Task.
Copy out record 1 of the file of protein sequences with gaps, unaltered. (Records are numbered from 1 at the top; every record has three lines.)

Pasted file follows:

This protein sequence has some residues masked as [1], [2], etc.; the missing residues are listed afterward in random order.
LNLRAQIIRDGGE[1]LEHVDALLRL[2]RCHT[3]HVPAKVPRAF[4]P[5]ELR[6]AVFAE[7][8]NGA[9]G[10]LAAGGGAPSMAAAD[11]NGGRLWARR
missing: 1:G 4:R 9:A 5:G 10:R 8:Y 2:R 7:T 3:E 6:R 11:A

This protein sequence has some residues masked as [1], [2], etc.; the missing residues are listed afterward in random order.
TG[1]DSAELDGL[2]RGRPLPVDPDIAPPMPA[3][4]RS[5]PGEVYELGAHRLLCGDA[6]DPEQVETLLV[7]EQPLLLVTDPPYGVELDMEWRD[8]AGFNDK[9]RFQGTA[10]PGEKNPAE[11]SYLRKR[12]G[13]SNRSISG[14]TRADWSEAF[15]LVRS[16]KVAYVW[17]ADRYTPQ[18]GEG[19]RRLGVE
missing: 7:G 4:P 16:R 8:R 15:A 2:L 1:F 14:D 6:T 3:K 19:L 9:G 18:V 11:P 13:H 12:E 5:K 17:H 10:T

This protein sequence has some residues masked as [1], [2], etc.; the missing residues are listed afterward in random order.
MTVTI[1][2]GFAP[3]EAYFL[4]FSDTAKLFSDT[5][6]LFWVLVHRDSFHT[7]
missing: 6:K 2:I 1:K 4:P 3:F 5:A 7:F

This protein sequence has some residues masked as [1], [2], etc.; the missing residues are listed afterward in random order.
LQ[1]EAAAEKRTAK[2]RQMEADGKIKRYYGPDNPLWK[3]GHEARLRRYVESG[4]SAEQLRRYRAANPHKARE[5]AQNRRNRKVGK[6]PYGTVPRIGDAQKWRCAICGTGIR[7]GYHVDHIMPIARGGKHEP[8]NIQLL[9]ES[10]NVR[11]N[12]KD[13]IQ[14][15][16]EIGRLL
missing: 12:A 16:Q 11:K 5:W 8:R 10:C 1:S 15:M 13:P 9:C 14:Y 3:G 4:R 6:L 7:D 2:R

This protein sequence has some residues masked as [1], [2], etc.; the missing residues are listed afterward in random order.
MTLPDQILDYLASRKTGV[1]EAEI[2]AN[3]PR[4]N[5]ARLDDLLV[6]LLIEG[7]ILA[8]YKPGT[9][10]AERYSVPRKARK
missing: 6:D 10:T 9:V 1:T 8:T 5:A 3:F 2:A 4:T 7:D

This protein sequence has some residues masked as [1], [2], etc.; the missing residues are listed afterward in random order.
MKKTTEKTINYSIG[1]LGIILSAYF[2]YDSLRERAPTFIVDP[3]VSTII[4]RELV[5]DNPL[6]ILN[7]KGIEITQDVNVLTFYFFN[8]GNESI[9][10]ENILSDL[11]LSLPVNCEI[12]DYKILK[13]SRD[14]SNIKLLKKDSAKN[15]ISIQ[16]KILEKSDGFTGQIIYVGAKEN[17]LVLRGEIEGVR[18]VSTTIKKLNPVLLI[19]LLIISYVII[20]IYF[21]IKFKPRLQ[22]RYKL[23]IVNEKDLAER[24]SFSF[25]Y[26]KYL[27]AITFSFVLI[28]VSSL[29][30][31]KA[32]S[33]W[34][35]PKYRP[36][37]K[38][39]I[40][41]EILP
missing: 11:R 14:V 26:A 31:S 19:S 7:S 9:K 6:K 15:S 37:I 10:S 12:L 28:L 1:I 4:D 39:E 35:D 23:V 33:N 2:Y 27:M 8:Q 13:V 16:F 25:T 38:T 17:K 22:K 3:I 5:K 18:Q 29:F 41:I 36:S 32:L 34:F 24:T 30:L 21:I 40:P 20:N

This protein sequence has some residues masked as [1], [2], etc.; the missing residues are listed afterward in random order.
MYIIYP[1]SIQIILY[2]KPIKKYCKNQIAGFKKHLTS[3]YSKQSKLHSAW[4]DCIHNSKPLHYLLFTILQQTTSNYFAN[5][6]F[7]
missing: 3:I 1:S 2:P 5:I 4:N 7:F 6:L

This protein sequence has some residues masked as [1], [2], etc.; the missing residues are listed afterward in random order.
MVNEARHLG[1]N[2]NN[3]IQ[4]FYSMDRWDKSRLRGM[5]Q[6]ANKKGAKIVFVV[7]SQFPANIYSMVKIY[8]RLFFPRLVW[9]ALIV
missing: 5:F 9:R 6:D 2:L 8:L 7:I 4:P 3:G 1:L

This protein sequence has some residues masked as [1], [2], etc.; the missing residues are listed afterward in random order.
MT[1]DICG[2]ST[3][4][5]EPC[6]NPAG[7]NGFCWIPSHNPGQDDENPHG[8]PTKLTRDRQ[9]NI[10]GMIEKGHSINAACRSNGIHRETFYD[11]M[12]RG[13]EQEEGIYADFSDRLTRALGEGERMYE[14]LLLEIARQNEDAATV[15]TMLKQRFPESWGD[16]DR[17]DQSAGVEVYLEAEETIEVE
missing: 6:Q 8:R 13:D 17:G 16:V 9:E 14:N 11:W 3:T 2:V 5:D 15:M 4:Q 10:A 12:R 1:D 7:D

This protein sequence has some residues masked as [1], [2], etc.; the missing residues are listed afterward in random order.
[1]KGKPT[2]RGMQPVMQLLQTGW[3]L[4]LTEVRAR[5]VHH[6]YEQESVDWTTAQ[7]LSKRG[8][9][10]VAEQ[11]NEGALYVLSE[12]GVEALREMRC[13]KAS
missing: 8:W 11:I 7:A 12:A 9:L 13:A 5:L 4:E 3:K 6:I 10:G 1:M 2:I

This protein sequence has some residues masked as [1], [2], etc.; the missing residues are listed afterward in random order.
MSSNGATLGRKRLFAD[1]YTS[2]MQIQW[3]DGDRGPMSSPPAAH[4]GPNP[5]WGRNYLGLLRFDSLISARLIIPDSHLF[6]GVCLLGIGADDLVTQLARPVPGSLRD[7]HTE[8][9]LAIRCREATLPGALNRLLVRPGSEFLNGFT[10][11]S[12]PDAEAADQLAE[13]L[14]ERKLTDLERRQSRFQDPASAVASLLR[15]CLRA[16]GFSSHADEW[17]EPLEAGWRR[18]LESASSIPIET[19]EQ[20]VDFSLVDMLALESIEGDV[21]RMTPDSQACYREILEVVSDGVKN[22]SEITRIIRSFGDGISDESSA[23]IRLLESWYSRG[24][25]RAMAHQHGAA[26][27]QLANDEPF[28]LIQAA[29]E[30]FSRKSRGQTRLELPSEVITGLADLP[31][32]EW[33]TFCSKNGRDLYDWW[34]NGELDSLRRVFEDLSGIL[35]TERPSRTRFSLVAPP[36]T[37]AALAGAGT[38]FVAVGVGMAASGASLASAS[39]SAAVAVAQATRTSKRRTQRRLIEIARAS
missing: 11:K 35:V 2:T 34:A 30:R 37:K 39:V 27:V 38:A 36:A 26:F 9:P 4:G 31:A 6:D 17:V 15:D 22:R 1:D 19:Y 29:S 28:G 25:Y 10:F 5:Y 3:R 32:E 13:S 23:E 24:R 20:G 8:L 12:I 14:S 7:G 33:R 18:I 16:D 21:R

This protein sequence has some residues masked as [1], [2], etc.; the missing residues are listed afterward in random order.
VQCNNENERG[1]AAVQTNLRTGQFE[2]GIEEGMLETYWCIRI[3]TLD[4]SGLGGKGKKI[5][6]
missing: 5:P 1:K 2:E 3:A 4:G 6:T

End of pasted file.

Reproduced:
This protein sequence has some residues masked as [1], [2], etc.; the missing residues are listed afterward in random order.
LNLRAQIIRDGGE[1]LEHVDALLRL[2]RCHT[3]HVPAKVPRAF[4]P[5]ELR[6]AVFAE[7][8]NGA[9]G[10]LAAGGGAPSMAAAD[11]NGGRLWARR
missing: 1:G 4:R 9:A 5:G 10:R 8:Y 2:R 7:T 3:E 6:R 11:A